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Re: 9th Cir. License Primer

From: Alexander Terekhov
Subject: Re: 9th Cir. License Primer
Date: Wed, 30 Mar 2011 11:00:55 +0200

RJack wrote:
> Now, the SFLC utterly ignores the circuit precedent and claims:
> "Further, once Best Buy made a distribution of BusyBox that did not
> comply with the license terms, the license terminated, and therefore any
> further act of copying or distributing BusyBox by Best Buy (even if in
> compliance with the license) is without Andersen's permission.

This is well known Stallman/FSF/SFLC moronity regarding termination 
of licensing contracts due to (material) breach.

To wit:
(See 6 Contract Law Issues)

"Automatic termination of the license in case of breach of license
terms (condition subsequent)

- In a contract the termination is ultima ratio and needs prior 


"In addition, prior to the filing of the infringement suit, RT Graphics
never took affirmative steps to terminate the license which it had
granted. This court agrees with other courts which have previously held
that such a measure is necessary on the part of the copyright holder. In
Graham v. James, the Court of Appeals for the Second Circuit stated that
"[e]ven assuming [the publisher] materially breached the licensing
agreement and that [the programmer] was entitled to rescission, such
rescission did not occur automatically without some affirmative steps on
[the programmer's] part." 144 F.3d at 237-38. In Maxwell, the Court of
Appeals for the Eleventh Circuit expressed a similar view:

[E]ven assuming arguendo that the Miracle's conduct constituted a
material breach of the parties' oral understanding, this fact alone
would not render the Miracle's playing of the song pursuant to
[Albion's] permission a violation of [Albion's] copyright. Such a breach
would do no more than entitle [Albion] to rescind the agreement and
revoke [his] permission to play the song in the future, actions [he] did
not take during the relevant period.

Like the programmer in Graham v. James and the songwriter in Maxwell,
RT Graphics never formally withdrew previously-given permission which
allowed the alleged infringer to use the copyrighted material. See also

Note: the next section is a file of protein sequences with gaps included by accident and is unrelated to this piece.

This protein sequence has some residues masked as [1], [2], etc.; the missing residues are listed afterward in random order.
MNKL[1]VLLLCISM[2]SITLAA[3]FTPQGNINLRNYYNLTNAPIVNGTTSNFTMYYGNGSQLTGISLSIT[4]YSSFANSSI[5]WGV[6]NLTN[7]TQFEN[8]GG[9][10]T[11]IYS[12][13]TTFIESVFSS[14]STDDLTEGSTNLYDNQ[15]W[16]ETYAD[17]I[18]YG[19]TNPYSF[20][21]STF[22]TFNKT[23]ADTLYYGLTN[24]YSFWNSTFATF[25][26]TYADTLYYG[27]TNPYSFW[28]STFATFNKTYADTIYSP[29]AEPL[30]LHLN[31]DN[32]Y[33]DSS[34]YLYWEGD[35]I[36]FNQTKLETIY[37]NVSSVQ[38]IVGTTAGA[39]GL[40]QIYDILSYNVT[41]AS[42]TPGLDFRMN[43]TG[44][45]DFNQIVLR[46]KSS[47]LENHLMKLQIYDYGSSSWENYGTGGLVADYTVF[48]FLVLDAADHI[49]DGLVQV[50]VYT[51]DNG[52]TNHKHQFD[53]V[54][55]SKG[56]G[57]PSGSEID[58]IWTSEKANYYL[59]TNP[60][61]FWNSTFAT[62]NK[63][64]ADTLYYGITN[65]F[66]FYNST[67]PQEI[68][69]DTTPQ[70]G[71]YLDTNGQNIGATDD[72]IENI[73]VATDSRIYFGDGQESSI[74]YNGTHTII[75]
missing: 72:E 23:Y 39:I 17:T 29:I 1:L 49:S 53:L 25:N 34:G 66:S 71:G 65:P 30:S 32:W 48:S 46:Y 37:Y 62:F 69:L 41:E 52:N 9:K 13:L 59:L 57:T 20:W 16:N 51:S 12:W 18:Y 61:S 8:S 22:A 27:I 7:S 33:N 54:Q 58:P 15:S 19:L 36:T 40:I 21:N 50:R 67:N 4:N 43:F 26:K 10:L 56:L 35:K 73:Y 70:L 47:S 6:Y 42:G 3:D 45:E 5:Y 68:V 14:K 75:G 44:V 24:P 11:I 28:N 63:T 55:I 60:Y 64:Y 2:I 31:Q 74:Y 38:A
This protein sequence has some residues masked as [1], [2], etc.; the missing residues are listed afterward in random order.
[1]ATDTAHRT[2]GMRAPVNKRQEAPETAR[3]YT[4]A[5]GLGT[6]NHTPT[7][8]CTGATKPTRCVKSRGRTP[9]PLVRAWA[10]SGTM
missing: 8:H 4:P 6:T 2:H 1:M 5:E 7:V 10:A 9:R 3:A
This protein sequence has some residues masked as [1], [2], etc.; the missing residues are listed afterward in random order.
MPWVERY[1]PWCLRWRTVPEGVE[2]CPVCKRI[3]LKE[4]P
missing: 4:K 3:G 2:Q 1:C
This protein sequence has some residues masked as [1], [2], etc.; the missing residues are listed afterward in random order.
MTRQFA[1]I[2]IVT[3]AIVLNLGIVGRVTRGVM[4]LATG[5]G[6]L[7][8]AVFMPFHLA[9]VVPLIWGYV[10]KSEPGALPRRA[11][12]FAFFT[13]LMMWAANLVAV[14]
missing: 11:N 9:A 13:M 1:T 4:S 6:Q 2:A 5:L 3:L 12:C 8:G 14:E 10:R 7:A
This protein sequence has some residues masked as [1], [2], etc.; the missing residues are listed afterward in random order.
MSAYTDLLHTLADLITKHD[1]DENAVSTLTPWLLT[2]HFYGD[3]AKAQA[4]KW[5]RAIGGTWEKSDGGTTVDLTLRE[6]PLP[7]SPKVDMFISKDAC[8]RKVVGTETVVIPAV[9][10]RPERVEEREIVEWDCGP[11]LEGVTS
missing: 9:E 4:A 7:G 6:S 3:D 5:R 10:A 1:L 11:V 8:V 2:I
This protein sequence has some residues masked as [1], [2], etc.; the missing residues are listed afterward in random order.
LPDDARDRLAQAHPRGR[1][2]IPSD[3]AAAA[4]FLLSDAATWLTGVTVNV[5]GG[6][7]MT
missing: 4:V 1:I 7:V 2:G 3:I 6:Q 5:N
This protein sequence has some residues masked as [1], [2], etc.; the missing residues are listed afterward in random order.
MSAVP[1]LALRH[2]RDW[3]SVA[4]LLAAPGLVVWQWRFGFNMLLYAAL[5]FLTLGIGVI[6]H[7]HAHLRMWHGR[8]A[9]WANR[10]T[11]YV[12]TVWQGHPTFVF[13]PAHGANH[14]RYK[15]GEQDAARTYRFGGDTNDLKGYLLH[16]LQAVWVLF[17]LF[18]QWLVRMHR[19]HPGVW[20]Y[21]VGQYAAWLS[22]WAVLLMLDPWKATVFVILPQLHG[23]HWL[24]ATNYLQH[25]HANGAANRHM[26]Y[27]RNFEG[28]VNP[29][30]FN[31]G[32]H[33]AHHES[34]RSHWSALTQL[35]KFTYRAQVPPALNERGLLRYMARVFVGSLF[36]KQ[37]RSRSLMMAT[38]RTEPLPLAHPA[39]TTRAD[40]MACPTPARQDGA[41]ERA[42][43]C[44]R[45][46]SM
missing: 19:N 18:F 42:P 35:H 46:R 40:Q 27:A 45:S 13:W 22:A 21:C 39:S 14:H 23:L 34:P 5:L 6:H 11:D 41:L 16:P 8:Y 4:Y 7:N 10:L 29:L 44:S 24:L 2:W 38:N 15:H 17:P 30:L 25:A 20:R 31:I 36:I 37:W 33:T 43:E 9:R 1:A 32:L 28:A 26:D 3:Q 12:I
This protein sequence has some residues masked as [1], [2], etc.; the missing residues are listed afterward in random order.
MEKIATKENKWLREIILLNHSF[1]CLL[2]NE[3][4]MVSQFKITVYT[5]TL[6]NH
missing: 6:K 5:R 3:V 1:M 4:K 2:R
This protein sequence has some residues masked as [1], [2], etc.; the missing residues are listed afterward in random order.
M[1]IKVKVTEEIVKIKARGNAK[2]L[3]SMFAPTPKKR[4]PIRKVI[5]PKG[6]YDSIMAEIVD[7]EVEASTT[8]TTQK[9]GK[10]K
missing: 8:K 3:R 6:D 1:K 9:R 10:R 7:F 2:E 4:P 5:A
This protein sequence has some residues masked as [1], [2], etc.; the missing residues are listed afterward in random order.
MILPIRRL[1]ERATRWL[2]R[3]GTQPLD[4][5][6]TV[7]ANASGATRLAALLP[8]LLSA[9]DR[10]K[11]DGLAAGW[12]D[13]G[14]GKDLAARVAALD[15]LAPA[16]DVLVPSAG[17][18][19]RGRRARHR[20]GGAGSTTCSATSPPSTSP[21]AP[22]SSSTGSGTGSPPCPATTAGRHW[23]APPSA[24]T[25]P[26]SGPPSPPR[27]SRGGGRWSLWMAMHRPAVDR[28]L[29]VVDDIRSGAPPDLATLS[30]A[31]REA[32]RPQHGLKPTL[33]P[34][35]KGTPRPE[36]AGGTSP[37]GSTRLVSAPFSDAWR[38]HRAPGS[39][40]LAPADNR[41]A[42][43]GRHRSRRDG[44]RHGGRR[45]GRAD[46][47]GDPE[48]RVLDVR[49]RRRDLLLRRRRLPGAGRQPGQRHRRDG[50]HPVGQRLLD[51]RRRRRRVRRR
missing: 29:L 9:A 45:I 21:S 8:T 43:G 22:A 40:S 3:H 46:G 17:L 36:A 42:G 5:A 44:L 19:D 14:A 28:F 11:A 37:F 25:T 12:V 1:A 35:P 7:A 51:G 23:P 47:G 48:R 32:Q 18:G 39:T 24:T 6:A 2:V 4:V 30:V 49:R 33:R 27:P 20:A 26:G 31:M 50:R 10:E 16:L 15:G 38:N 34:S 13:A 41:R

Fosson v. Palace (Waterland), Ltd., 78 F.3d 1448, 1455 (9th Cir. 1996)
(even assuming that movie producer materially breached licensing
agreement to use composer's song in film, composer never attempted to
exercise any right of rescission and summary judgment of
noninfringement of copyright was proper); Cities Serv. Helex, Inc. v.
United States, 543 F.2d 1306, 1313 (Ct. Cl. 1976) ("A material breach
does not automatically and ipso facto end a contract. It merely gives
the injured party the right to end the agreement; . . . ."). In the
case at bar, the court finds that there was no rescission of the
contract by plaintiff. Moreover, the Postal Service's conduct was
insufficient to justify any rescission which could have taken place,
and did not indicate a repudiation of the licensing agreement.
Accordingly, the court holds that the Use Agreement was at all times
valid and enforceable during the course of this dispute, and any
remedy which the plaintiff may seek for its failure to receive credit
cannot properly be based on a theory of copyright infringement. "

BTW, even assuming successful rescission/termination with affirmative
steps on the licensor part, what prevents the former licensee from
entering into licensing relationship anew?

The situation is no different when Microsoft would terminate my
Windows 7 EULA and I just go and buy another copy and create another
EULA relationship instead of terminated one.

So just take a license, breach it, wait for termination, take another
license, breach it, wait for termination... Rinse lather repeat.

To prevent that, the license contract must specify a condition 
precedent regarding previously terminated licenses and condition 
the new grant on successfull resolution of the previous breach 


(GNG is a derecursive recursive derecursion which pwns GNU since it can 
be infinitely looped as GNGNGNGNG...NGNGNG... and can be said backwards 
too, whereas GNU cannot.)

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